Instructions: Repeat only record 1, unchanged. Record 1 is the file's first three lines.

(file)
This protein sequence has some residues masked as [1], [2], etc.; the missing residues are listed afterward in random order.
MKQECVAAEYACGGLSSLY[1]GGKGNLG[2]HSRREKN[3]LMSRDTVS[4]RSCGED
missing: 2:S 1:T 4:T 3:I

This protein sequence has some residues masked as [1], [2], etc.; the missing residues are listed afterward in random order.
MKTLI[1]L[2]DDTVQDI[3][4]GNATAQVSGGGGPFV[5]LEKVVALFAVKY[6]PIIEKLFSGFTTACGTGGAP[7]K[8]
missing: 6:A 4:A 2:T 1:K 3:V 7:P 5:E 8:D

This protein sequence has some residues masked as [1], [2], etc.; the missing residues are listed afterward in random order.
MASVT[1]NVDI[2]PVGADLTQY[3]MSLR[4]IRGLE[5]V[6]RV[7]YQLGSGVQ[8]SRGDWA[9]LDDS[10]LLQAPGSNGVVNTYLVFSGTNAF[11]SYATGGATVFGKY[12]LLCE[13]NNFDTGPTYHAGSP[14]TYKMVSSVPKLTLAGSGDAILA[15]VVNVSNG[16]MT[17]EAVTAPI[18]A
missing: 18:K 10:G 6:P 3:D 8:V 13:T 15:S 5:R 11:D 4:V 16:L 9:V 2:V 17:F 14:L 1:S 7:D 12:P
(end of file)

This protein sequence has some residues masked as [1], [2], etc.; the missing residues are listed afterward in random order.
MKQECVAAEYACGGLSSLY[1]GGKGNLG[2]HSRREKN[3]LMSRDTVS[4]RSCGED
missing: 2:S 1:T 4:T 3:I